Dr Helen Hu OMD L.Ac San Diego Integrated Chinese and Western Medicine reminds us “From April 2009, the World Health Organization has tracked the virus around the world since the original cases were diagnosed.”
During the winter months in the Southern Hemisphere (June –September) the incident of infection of H1N1 was marked by a sharp rise early in the season with a few benign numbers being reported later in the season. Normally in the United States, the seasonal flu runs from October to March with the peak months usually occurring in November and February. We have to do whatever it takes to prevent and restrain H1N1 from spreading. It is especially important for those populations of younger, elderly and those with pre-existing medical conditions.
The follow most asked questions regarding the H1N1 flu:
- How is H1N1 virus transmitted and exposure precautions?
The limited data available indicates that this virus is transmitted in ways similar to other influenza virus. Seasonal human influenza virus are spread from person to person primarily through respiratory droplet ejected during sneezing and coughing. Close contact is considered within about an 8 foot radius of an infected person.
The N1H1 virus can survive on a hard surface for up to 8 hours. Frequent hand washing is essential
- How contagious is the H1N1 virus?
Unlike the common cold, which attaches to the adenoids, the influenza virus attaches to the lung tissue itself. The lungs become inflamed and the body reacts with “flu-like symptoms”. The incubation for the H1N1 virus appears to be 1-4 days after exposure, with a possibility of being up to 7 days. Normally, an adult is contagious for about 24 hours after the fever has dropped below 100F/38C without the use of fever reducing medicine. Children can be contagious up to one week after the fever has dispersed
It is suggested that by using vinegar steam to treat a room space where the flu patient stayed.
- Recent Discoveries for N1H1 virus from WHO.
The World Health Organization has determined that the novel H1N1 virus has little or no resistance to neuraminidase inhibitors. Neuraminidase inhibitors interfere with virus’s ability to replicate. Since the replication of an influenza virus in the respiratory tract reaches its peak between 24 and 72 hours after the onset of the illness, early treatment with neuraminidase inhibitors can be very effective.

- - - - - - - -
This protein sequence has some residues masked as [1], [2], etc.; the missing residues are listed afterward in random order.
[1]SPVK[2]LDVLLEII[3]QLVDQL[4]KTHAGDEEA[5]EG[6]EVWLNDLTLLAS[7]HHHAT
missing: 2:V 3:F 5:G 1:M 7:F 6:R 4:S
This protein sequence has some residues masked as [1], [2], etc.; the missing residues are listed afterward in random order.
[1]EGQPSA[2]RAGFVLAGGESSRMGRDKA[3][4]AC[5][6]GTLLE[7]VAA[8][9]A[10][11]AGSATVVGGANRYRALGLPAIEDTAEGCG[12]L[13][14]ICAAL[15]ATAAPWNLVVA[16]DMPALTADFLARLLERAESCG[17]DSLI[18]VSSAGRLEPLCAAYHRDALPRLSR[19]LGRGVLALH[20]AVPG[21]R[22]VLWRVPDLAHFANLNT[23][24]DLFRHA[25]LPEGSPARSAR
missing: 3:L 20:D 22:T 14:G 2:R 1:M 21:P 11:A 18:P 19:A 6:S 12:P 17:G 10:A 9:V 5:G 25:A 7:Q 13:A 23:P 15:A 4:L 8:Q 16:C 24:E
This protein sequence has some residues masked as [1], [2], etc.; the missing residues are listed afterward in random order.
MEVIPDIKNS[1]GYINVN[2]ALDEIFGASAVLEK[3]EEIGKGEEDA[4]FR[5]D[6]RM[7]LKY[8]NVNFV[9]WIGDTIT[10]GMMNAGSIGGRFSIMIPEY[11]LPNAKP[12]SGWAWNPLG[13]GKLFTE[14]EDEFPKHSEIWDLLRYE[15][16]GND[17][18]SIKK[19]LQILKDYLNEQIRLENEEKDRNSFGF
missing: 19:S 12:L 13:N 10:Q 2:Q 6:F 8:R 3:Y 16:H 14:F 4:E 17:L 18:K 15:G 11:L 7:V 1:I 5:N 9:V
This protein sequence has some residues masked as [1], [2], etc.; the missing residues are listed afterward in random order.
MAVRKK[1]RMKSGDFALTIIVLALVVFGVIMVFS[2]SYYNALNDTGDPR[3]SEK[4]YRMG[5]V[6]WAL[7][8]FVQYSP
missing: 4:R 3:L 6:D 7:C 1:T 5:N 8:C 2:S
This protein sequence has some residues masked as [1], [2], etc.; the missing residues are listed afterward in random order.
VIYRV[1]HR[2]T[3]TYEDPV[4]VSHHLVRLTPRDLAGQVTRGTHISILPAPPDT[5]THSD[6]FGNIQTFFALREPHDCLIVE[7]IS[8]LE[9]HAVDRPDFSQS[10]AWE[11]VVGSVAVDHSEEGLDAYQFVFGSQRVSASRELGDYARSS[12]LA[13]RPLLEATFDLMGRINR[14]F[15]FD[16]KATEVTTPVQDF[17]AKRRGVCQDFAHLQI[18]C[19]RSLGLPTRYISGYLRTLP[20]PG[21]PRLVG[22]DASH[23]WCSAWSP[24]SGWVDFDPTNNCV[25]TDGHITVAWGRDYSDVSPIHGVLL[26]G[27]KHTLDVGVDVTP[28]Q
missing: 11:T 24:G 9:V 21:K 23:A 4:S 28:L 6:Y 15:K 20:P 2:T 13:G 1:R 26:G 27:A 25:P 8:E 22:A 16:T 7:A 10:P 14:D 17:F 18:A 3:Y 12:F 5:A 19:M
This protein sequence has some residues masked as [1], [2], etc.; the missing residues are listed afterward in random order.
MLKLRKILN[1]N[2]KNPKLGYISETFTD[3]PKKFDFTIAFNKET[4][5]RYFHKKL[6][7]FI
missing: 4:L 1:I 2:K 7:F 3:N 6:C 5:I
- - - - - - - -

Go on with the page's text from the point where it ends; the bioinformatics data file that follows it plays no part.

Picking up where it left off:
A handful of Chinese herbs have been shown to have strong neuraminidase inhibitory effects, most notably, Sophora root (Ku Shen) and isalis root(Ban lan gen)
Most Chinese family with children always have Ban Lan Gen herbs during cold season. Take it after very early signs of a cold or even after contact with an infected individual.
- What are the options for Chinese Medicine to treat H1N1 influenza?
First of all, we have to understand that Chinese Medicine treats influenza (wind cold attack) with acupuncture, gua sha, cupping and varieties of herbal formula depending on the stage of the illness.
- Prevention: TCM believe: there may be no pathogen invasion if one has an intact defensive system. Supporting immune system in order to prevent the virus of a future exposure forming full attachment, such as Jade Screen formula that boosts immunity to fence off pathogen invasion.
- Early stage: When one contact the virus, or show every early signs such as sneezing, mild fatigue and discomfort, make sure to take Ban Lan Gen to fight virus replication with plenty of rest and fluid.
- However, once full blow of cold, TCM practitioner has to evaluate patterns of the influenza and apply different herbal formula accordingly.
Acupuncture combine with Gua Sha and cupping treatment can bring instant relief for some patients. Acupuncture along with herbal formula can fasten the healing process and ensure patients recovery from the flu.
Drinking more liquids, and bed rest are also important beside medical treatment. If a person feeling more cold and congestion, can drink homemade warm soup with fresh ginger and green onion with little pepper and salt
Traditional Chinese Medicine (TCM) is being widely used to treat H1N1 flu patients in China, “China has been, so far, the only country worldwide to introduce traditional medicine, particularly the TCM, which had been practiced for thousands of years in the nation in the treatment of diseases,” said Ren Minghui, director of the international cooperation department of the Ministry of Health (MOH)
Keep in mind: if there are complications, or someone with pre-existing medical condition with flu, one should seek urgent medical help right way.
For more information visit Dr. Helen Hu’s Who Is Page here in the Journal
Dr Helen Hu OMD L.Ac San Diego Integrated Chinese and Western Medicine
You may contact her at her office
Traditional Chinese Medicine Clinic
Dr. Helen H. Hu. OMD, L.Ac San Diego
1267 Rosecrans Street, Ste C
San Diego, CA 92106
Or by telephone 619-226-6506